California Building Energy Efficient Standards for Residential and Nonresidential Buildings have been moving the needle towards mandatory solar installation. In the 2016 Energy Code cycle, a solar zone needs to be identified on all new construction projects. However, in the 2019 Energy Code cycle, solar panel installation will be mandated. Here are five things that architects and owners should know prior to permit submittal for Section 110.10 – Mandatory Requirements for Solar Ready Buildings.

  1. The solar zone requires all newly constructed buildings to be “solar ready”. This mandate applies to several building occupancy types. Occupancy types include: single family residences; low-rise multi-family buildings (three stories or less); hotel/motel and high-rise multi-family buildings (four stories or higher); and all other nonresidential buildings that include three stories or less of habitable space.
  2. Solar zones need to be identified on your plans. A solar zone is an area most commonly located on the roof that is allocated to have solar panels be placed for future use if so desired by the owner. Single family residences are to have a solar zone of no less than 250 square feet. All other applicable solar ready buildings are to have a solar zone of no less than 15% of the total roof area.
  3. The intent of solar ready buildings is, if the owner chooses to install solar energy in the future, the installation process will be easier and more cost effective as the building is already designed to accommodate the installation. The building is not required to install hardware such as solar panels, conduit or equipment. The future locations of solar equipment and pathways need to be specified on building plans, though.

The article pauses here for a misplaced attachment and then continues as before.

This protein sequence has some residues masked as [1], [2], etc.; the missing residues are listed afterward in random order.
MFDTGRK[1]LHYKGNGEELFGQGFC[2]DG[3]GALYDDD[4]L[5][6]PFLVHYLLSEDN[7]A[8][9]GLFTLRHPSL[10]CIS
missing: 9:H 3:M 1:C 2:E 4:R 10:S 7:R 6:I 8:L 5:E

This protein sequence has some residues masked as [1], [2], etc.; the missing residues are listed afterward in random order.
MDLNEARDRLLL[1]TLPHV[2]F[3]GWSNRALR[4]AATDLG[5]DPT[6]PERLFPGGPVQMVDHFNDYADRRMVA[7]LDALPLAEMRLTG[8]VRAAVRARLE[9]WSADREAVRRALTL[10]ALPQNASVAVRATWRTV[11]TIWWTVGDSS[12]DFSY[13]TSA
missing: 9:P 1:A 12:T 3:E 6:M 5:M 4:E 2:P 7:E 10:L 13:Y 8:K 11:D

4. For all occupancy types, there are exceptions to this rule. If a solar zone cannot be properly designed to specifications, other avenues for compliance can be followed. The most commonly followed exception is to install a thermostat that is capable of sending or receiving demand response signals as well as installing ENERGY STAR appliances. This exception ensures that the home is conserving energy (which meets the intent of the Section 110.10 mandate).
  5. Architects and owners should be aware that, in the year 2020, additional regulations will take effect involving solar energy installation on newly constructed buildings in California. The new standards will state that all new residential construction three stories or less will be required to install solar panels. The size of the system will be designed to offset the homes yearly energy consumption.

VCA Green offers consultation for solar ready buildings and other code compliance services. For more information on how to meet the Section 110.10 mandate, please contact us below.

Moe Fakih, Principal

Contributing Writer: Michael Glincman, LEED Green Associate

Image Source: Wikipedia. Fair Use.